Robotic Automation has Changed the Game

Warehouse automation — in the form of robotics, artificial intelligence (AI) and advanced sensor technologies — is revolutionizing how retailers handle inventory, process orders and fulfill shipments.

The benefits of warehouse automation are manifest. Robots can work day and night to fulfill throughput, increasing productivity and compensating for a diminished labor force. Meanwhile, advances in sensor technology and AI have enabled a new generation of increasingly intelligent and autonomous robots that require less intervention on the warehouse floor. These robots can tackle traditionally complex tasks like order fulfillment, sortation and mixed pallet depalletization/palletization, identifying and accounting for several variables including package type, case size and unexpected pick patterns.

However, automation remains fallible. Acknowledging this fact is critical to meeting peak rates; otherwise, orders are susceptible to inaccurate fulfillment, causing customer annoyance and inefficiency. Leading warehouses have accounted for “exceptions” — those moments on the warehouse floor where something new or unexpected occurs — by providing a remote crew chief to direct or correct a robot within moments. This human-in-the-loop approach to automation addresses prevailing concerns about the ethics and reliability of automated warehouse robots. Furthermore, it emphasizes something that most warehouse leaders know to be true: Humans will indefinitely remain the driving force of efficiency.

A human-in-the-loop approach proves especially critical during peak season. Warehouse robots can fulfill orders at all hours to meet increased demand. Third-party crew chiefs can handle exceptions within seconds. As a result, employees can focus on more high-level tasks like inventory management and logistics. These tasks might otherwise fall by the wayside, creating disarray and chaos as a new year unfolds.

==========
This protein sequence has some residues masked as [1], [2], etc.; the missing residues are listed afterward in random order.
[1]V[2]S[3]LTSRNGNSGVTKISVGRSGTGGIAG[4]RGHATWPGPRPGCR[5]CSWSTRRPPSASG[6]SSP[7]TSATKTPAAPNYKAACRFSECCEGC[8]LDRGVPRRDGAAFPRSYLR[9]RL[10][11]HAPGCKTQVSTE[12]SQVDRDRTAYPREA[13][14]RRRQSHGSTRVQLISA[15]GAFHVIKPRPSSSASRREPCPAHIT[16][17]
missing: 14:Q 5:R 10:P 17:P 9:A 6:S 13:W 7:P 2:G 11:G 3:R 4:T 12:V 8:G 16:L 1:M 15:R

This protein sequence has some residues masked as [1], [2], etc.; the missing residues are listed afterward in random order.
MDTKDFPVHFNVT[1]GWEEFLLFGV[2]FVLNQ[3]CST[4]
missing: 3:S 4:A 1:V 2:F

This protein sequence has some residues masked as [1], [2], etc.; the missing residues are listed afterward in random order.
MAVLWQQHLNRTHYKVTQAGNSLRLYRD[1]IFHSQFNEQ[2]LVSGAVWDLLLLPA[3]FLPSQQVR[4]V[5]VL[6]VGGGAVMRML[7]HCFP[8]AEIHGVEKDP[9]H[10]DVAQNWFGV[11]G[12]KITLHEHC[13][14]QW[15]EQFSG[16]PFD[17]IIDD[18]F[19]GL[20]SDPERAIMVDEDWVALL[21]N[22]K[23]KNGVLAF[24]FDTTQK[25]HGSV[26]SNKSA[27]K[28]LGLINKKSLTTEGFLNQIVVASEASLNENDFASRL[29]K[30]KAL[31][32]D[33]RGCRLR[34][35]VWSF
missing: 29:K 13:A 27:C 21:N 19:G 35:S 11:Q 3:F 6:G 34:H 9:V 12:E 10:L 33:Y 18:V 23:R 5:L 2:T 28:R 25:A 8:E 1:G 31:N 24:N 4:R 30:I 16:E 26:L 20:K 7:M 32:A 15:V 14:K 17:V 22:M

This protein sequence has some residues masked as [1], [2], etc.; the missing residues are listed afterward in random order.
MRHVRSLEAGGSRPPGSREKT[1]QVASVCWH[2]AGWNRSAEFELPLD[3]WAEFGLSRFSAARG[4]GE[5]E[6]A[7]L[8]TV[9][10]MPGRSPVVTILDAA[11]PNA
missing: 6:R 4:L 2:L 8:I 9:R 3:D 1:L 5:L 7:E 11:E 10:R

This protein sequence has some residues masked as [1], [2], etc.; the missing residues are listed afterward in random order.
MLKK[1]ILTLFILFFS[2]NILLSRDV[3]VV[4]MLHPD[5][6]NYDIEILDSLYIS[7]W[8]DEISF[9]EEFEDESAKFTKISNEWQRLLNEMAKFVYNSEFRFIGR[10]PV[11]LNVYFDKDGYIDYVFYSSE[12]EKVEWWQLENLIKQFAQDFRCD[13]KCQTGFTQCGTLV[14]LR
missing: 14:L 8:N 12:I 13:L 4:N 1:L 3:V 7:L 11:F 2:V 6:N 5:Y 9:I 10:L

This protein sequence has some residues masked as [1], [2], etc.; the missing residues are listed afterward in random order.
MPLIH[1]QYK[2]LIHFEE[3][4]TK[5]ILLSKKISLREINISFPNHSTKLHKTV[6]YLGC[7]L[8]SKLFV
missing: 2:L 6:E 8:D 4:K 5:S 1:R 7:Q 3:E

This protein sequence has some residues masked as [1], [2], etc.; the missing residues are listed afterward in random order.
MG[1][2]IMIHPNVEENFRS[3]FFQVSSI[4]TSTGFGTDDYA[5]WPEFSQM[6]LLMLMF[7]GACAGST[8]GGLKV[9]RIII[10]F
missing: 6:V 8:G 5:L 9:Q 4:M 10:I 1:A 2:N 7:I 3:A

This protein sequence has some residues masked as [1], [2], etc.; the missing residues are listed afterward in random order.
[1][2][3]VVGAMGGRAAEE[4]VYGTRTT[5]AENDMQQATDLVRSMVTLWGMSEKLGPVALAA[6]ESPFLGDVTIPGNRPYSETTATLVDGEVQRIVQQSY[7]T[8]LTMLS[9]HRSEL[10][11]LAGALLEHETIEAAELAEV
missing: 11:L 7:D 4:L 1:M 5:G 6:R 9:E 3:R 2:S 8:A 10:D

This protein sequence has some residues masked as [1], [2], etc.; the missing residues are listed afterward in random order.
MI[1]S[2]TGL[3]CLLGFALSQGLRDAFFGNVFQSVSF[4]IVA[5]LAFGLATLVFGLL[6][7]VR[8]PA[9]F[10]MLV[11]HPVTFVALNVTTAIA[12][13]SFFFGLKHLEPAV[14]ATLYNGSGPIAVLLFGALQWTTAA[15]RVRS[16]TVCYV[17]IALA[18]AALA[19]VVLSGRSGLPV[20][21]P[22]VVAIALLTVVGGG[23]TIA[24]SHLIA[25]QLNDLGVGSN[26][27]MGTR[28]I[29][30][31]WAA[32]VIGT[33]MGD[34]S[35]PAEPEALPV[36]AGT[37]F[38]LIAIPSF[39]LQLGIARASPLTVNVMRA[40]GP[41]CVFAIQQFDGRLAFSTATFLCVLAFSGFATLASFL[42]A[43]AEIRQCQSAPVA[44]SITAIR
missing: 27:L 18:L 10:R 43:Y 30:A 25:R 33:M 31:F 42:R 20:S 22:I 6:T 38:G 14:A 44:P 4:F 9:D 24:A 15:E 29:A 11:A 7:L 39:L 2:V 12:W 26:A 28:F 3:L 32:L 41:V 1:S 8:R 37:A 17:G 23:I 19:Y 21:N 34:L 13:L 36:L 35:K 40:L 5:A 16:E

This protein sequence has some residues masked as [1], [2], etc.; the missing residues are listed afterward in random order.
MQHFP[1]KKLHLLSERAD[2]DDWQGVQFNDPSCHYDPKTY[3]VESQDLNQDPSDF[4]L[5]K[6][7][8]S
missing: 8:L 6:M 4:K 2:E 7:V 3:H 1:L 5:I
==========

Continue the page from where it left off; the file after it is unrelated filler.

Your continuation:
Modern robotics models, including robotics as a service (RaaS), have also enabled cost efficiency in robotics automation. Warehouse leaders can scale their operations as needed and align with current demand, integrating and decommissioning robots based on seasonality. This approach is particularly viable for retailers that see extreme influxes during peak season but experience markedly fewer sales during other times of the year.

Changing the Warehouse Narrative in 2024

Now is the perfect time for retailers to assess how the 2024 holiday season can be their most economical yet. I suggest leaders start by reviewing last year’s success stories.

For example, USPS demonstrated exemplary agility in the face of holiday demand. In 2023, the service expedited the hiring of 10,000 seasonal workers and installed 150 additional package sorting machines. The result? USPS improved its daily capacity, sorting up to 70 million packages per day. The USPS’ hiring and automation model is ideal, exemplifying the efficiency gains enjoyed by organizations opting for a joint human-robotic approach.

Fluctuating consumer demand, curtailed shipping timelines and labor shortages necessitate a renewed approach to peak season fulfillment. Retailers determining how to increase efficiency should heed the success of powerhouses like USPS. Doing so today will create an immense competitive advantage come November 2024.